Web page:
The BBC has announced it will “raise our game across all output” in terms of religious content, after a year-long review of religion and ethics programming.
It was only in 2015 that the BBC was accused of sidelining religion when it axed the post of head of religion.
The broadcaster now plans to appoint a religion editor for news, employ a global team of specialist religion reporters, report on a wider range of religious festivals, and make 2019 a ‘Year of belief’.
The move comes after the review reportedly found that people of all faiths were “often absent, poorly presented or satirised” – the kind of issues that Christians have complained about for many years.
David Aaronovitch at The Times criticised the move: “Given that for the first time since the Black Death a majority of Britons are not actually religious, this new emphasis seems perverse.”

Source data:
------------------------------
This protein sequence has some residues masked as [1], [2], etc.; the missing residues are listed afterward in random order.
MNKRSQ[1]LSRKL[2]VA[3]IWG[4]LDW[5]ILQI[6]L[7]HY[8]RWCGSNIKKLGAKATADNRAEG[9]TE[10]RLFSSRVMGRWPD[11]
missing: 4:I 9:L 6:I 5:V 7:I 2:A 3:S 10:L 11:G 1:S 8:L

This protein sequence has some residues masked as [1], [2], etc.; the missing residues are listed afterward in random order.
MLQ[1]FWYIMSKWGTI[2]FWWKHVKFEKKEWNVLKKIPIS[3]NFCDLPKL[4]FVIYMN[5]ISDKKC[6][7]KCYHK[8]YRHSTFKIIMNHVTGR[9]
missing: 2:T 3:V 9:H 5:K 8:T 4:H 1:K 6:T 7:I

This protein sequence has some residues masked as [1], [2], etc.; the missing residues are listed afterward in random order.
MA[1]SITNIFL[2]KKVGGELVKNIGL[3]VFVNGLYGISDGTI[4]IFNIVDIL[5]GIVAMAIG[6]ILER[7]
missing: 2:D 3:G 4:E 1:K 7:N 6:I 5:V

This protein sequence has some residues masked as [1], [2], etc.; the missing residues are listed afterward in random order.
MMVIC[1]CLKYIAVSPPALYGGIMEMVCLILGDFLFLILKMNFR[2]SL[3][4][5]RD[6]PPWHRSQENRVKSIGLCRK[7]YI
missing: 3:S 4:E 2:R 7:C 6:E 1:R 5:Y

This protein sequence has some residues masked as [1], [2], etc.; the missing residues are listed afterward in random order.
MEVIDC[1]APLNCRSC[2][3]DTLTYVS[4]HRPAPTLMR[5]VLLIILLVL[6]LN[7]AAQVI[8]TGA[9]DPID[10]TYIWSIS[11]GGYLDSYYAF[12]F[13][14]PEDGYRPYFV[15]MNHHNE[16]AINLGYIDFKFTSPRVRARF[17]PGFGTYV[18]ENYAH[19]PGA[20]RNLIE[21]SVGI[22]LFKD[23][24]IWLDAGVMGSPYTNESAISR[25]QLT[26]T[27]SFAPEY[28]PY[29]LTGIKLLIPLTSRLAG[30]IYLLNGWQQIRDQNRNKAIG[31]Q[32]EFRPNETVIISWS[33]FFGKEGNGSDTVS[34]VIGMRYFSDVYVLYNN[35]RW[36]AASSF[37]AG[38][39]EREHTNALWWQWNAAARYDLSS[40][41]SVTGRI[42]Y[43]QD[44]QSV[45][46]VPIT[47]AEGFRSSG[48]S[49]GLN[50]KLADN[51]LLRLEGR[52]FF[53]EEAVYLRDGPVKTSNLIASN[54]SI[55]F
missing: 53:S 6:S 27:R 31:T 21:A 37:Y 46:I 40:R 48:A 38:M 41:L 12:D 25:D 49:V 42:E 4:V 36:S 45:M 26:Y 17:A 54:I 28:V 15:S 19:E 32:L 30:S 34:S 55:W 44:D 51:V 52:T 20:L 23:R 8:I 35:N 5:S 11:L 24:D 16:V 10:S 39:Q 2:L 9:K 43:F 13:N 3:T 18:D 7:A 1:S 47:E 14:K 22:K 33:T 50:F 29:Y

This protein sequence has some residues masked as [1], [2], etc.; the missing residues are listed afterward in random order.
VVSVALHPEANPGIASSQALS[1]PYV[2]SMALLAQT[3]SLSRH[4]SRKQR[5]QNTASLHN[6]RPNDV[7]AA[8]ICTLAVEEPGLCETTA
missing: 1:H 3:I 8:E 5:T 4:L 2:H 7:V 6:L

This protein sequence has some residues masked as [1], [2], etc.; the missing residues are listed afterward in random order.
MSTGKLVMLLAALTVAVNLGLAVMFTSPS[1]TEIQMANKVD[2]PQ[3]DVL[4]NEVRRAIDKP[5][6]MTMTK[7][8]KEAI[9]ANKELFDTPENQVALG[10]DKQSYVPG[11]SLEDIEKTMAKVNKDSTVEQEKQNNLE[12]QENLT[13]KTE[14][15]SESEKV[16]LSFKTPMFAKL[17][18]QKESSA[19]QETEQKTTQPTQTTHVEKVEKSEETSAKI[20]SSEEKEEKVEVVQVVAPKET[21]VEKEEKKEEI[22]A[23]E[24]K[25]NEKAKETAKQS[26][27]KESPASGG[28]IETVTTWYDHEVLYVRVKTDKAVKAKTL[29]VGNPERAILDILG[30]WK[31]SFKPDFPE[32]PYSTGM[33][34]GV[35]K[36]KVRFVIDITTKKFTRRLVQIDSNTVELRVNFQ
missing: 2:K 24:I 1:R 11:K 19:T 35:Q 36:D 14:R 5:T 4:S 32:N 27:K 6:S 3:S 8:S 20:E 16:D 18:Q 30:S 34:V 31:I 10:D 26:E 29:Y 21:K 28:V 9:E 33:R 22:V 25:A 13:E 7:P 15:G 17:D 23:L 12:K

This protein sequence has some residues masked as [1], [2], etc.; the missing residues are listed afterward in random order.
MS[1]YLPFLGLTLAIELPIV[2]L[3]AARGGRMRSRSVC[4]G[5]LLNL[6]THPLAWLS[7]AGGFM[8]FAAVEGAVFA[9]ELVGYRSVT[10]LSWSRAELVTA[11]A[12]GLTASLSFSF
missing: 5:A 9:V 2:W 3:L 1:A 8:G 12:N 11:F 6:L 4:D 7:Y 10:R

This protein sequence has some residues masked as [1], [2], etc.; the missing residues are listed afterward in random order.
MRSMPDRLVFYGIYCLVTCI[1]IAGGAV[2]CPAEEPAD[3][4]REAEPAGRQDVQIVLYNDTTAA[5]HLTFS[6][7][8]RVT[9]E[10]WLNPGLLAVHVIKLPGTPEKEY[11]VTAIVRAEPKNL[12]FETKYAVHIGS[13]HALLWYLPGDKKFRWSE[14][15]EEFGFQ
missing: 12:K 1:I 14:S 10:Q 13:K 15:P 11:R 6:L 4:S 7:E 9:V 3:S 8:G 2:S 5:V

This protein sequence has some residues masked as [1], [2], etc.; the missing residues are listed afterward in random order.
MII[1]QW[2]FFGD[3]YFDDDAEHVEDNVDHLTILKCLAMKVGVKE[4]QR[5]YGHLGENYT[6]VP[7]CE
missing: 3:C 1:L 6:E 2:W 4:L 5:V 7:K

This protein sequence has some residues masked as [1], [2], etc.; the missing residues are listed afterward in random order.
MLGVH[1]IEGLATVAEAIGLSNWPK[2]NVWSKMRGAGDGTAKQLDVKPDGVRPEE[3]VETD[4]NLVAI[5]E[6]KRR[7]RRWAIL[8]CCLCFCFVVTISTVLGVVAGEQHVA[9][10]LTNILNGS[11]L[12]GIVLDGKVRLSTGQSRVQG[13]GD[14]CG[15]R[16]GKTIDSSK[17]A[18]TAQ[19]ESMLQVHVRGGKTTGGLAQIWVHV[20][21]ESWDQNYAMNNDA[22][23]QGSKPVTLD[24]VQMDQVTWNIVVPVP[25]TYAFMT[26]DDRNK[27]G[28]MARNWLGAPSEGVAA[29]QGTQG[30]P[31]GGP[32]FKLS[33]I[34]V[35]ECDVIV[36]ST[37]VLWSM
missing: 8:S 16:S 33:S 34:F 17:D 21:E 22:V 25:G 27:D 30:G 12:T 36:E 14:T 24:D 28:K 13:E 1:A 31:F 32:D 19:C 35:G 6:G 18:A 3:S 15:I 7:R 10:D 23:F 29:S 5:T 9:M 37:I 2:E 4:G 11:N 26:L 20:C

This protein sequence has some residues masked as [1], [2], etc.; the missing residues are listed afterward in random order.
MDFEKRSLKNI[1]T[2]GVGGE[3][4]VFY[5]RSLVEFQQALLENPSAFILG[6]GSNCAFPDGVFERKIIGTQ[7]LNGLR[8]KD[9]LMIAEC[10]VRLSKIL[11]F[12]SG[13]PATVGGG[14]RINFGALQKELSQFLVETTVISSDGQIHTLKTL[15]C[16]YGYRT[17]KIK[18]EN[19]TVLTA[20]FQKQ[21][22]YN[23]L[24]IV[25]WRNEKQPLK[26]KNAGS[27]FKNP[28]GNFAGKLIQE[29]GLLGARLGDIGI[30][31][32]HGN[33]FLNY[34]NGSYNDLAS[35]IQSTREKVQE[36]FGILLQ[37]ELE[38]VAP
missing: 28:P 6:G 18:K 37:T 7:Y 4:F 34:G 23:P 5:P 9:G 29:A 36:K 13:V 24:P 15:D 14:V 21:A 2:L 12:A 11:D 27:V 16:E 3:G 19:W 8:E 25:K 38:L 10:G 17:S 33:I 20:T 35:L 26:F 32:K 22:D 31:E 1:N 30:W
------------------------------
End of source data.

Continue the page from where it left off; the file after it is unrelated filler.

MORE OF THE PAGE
The Guardian agreed: “The increased focus on religion is set to raise eyebrows, given more than half the population say they have no religion whatsoever, according to recent figures from the British Social Attitudes survey.”
The review pointed out that globally religious affiliation is 84 per cent, and predicted to rise above 90 per cent.
However, the BBC seemed to have shot itself in the foot when it was revealed that the new head of religious programmes is an atheist, and his role is just part of his wider BBC job. Ex-Labour MP James Purnell made the revelation about himself on Radio 4’s Today programme, and faced calls to quit from angry listeners.